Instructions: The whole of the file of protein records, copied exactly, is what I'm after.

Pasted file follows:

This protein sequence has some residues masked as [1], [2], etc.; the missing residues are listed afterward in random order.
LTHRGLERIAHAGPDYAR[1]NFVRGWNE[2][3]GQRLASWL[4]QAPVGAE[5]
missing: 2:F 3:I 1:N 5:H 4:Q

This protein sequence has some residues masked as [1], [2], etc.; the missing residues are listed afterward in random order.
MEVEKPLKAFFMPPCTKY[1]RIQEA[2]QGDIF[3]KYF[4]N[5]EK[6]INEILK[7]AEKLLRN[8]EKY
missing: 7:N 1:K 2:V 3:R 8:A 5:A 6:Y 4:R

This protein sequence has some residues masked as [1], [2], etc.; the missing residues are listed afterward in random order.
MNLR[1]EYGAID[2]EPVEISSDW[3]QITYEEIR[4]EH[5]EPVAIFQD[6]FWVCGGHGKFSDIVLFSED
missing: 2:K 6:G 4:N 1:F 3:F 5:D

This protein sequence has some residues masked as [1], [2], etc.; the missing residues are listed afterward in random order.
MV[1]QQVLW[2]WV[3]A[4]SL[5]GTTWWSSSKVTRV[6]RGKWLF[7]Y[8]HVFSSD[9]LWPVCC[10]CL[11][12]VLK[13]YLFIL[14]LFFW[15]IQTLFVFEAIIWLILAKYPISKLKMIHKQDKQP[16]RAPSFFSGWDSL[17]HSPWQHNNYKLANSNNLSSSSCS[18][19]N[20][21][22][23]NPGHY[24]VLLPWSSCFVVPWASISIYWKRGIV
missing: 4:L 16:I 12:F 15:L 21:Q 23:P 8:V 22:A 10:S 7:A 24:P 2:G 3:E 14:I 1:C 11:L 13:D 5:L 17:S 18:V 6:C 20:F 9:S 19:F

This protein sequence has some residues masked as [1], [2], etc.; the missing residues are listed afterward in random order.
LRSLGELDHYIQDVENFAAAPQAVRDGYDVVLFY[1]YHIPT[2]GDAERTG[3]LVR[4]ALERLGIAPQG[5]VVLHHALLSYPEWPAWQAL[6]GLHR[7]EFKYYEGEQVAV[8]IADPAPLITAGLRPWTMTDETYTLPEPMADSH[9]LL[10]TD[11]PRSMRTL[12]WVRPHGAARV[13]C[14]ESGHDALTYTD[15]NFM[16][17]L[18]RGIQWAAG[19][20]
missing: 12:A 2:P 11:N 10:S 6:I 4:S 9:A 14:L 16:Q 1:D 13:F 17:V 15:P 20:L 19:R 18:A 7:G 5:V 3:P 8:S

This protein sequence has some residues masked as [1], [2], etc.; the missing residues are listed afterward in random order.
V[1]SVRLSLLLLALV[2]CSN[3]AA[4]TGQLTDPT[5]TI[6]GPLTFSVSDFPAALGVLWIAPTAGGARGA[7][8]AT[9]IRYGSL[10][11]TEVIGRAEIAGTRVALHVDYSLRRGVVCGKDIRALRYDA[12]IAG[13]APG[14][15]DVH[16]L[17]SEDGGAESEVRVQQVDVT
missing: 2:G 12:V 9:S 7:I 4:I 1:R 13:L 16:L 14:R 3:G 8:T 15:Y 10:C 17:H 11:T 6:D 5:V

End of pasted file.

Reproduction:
This protein sequence has some residues masked as [1], [2], etc.; the missing residues are listed afterward in random order.
LTHRGLERIAHAGPDYAR[1]NFVRGWNE[2][3]GQRLASWL[4]QAPVGAE[5]
missing: 2:F 3:I 1:N 5:H 4:Q

This protein sequence has some residues masked as [1], [2], etc.; the missing residues are listed afterward in random order.
MEVEKPLKAFFMPPCTKY[1]RIQEA[2]QGDIF[3]KYF[4]N[5]EK[6]INEILK[7]AEKLLRN[8]EKY
missing: 7:N 1:K 2:V 3:R 8:A 5:A 6:Y 4:R

This protein sequence has some residues masked as [1], [2], etc.; the missing residues are listed afterward in random order.
MNLR[1]EYGAID[2]EPVEISSDW[3]QITYEEIR[4]EH[5]EPVAIFQD[6]FWVCGGHGKFSDIVLFSED
missing: 2:K 6:G 4:N 1:F 3:F 5:D

This protein sequence has some residues masked as [1], [2], etc.; the missing residues are listed afterward in random order.
MV[1]QQVLW[2]WV[3]A[4]SL[5]GTTWWSSSKVTRV[6]RGKWLF[7]Y[8]HVFSSD[9]LWPVCC[10]CL[11][12]VLK[13]YLFIL[14]LFFW[15]IQTLFVFEAIIWLILAKYPISKLKMIHKQDKQP[16]RAPSFFSGWDSL[17]HSPWQHNNYKLANSNNLSSSSCS[18][19]N[20][21][22][23]NPGHY[24]VLLPWSSCFVVPWASISIYWKRGIV
missing: 4:L 16:I 12:F 15:L 21:Q 23:P 8:V 22:A 10:S 7:A 24:P 2:G 3:E 14:I 1:C 11:L 13:D 5:L 17:S 18:V 6:C 20:F 9:S 19:F

This protein sequence has some residues masked as [1], [2], etc.; the missing residues are listed afterward in random order.
LRSLGELDHYIQDVENFAAAPQAVRDGYDVVLFY[1]YHIPT[2]GDAERTG[3]LVR[4]ALERLGIAPQG[5]VVLHHALLSYPEWPAWQAL[6]GLHR[7]EFKYYEGEQVAV[8]IADPAPLITAGLRPWTMTDETYTLPEPMADSH[9]LL[10]TD[11]PRSMRTL[12]WVRPHGAARV[13]C[14]ESGHDALTYTD[15]NFM[16][17]L[18]RGIQWAAG[19][20]
missing: 12:A 2:P 11:N 10:S 6:I 4:S 9:A 14:L 16:Q 1:D 13:F 17:V 15:P 20:L 19:R 18:A 7:G 5:V 3:P 8:S

This protein sequence has some residues masked as [1], [2], etc.; the missing residues are listed afterward in random order.
V[1]SVRLSLLLLALV[2]CSN[3]AA[4]TGQLTDPT[5]TI[6]GPLTFSVSDFPAALGVLWIAPTAGGARGA[7][8]AT[9]IRYGSL[10][11]TEVIGRAEIAGTRVALHVDYSLRRGVVCGKDIRALRYDA[12]IAG[13]APG[14][15]DVH[16]L[17]SEDGGAESEVRVQQVDVT
missing: 2:G 12:V 9:S 7:I 4:I 1:R 13:L 16:L 14:R 3:G 8:T 15:Y 10:C 17:H 11:T 6:D 5:V